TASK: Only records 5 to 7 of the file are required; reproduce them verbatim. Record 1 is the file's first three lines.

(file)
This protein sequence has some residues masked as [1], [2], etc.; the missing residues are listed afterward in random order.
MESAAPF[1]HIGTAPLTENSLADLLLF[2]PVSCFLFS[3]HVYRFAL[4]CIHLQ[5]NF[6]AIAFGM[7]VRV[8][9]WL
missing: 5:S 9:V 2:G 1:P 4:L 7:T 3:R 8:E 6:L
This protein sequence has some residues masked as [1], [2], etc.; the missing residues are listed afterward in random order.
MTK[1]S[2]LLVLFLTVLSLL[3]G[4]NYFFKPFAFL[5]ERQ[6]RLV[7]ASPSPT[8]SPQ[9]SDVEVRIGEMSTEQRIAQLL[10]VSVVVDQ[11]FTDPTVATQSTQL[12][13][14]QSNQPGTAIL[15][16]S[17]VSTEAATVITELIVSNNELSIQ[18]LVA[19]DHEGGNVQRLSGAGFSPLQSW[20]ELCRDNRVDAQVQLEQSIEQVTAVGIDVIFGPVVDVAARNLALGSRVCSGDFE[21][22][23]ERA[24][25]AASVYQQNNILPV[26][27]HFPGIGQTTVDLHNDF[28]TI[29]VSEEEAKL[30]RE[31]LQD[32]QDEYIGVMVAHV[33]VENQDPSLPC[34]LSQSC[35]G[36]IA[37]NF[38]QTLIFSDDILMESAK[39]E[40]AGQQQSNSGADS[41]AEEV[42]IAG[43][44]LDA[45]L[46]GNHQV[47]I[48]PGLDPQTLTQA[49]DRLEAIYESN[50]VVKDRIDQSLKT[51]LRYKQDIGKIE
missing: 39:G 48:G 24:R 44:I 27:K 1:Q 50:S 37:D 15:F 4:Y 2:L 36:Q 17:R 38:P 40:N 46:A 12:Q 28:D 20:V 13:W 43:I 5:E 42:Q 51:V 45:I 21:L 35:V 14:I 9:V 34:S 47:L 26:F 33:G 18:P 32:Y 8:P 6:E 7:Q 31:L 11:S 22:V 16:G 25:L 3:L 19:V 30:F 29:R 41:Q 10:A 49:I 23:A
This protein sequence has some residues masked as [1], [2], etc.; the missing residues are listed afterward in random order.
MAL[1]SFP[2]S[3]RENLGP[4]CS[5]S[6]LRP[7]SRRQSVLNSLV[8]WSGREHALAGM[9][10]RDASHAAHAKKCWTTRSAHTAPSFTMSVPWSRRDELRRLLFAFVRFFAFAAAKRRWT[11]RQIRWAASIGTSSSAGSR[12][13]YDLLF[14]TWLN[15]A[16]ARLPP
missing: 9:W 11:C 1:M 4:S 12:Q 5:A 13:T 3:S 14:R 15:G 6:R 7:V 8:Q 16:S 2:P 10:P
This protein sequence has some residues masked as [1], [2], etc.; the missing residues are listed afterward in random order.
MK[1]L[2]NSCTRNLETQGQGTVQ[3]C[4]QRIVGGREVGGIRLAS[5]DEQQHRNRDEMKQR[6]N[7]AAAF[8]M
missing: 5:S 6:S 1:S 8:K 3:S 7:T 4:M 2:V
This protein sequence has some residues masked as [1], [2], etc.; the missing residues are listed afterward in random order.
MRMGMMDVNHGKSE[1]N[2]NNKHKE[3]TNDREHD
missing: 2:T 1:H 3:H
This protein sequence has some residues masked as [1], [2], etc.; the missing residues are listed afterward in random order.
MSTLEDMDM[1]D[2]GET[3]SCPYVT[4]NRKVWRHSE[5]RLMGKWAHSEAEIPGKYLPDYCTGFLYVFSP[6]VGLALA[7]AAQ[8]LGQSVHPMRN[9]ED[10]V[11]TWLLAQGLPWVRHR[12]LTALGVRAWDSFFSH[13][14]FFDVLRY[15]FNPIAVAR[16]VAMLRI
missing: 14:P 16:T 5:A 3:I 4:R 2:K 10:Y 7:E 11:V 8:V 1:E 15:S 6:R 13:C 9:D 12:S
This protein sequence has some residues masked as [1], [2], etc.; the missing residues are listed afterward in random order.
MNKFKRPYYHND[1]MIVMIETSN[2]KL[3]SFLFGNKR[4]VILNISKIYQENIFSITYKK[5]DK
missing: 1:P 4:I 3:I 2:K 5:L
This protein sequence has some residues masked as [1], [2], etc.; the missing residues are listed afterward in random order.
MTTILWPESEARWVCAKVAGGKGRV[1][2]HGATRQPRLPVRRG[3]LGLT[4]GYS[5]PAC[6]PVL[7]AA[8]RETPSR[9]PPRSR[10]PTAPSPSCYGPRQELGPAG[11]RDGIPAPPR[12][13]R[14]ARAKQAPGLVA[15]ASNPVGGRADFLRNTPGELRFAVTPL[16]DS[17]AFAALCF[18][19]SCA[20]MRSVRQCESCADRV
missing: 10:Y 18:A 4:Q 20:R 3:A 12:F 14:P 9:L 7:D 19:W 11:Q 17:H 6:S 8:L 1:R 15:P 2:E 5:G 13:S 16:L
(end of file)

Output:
This protein sequence has some residues masked as [1], [2], etc.; the missing residues are listed afterward in random order.
MRMGMMDVNHGKSE[1]N[2]NNKHKE[3]TNDREHD
missing: 2:T 1:H 3:H
This protein sequence has some residues masked as [1], [2], etc.; the missing residues are listed afterward in random order.
MSTLEDMDM[1]D[2]GET[3]SCPYVT[4]NRKVWRHSE[5]RLMGKWAHSEAEIPGKYLPDYCTGFLYVFSP[6]VGLALA[7]AAQ[8]LGQSVHPMRN[9]ED[10]V[11]TWLLAQGLPWVRHR[12]LTALGVRAWDSFFSH[13][14]FFDVLRY[15]FNPIAVAR[16]VAMLRI
missing: 14:P 16:T 5:A 3:I 4:R 2:K 10:Y 7:E 11:V 8:V 1:E 15:S 6:R 13:C 9:D 12:S
This protein sequence has some residues masked as [1], [2], etc.; the missing residues are listed afterward in random order.
MNKFKRPYYHND[1]MIVMIETSN[2]KL[3]SFLFGNKR[4]VILNISKIYQENIFSITYKK[5]DK
missing: 1:P 4:I 3:I 2:K 5:L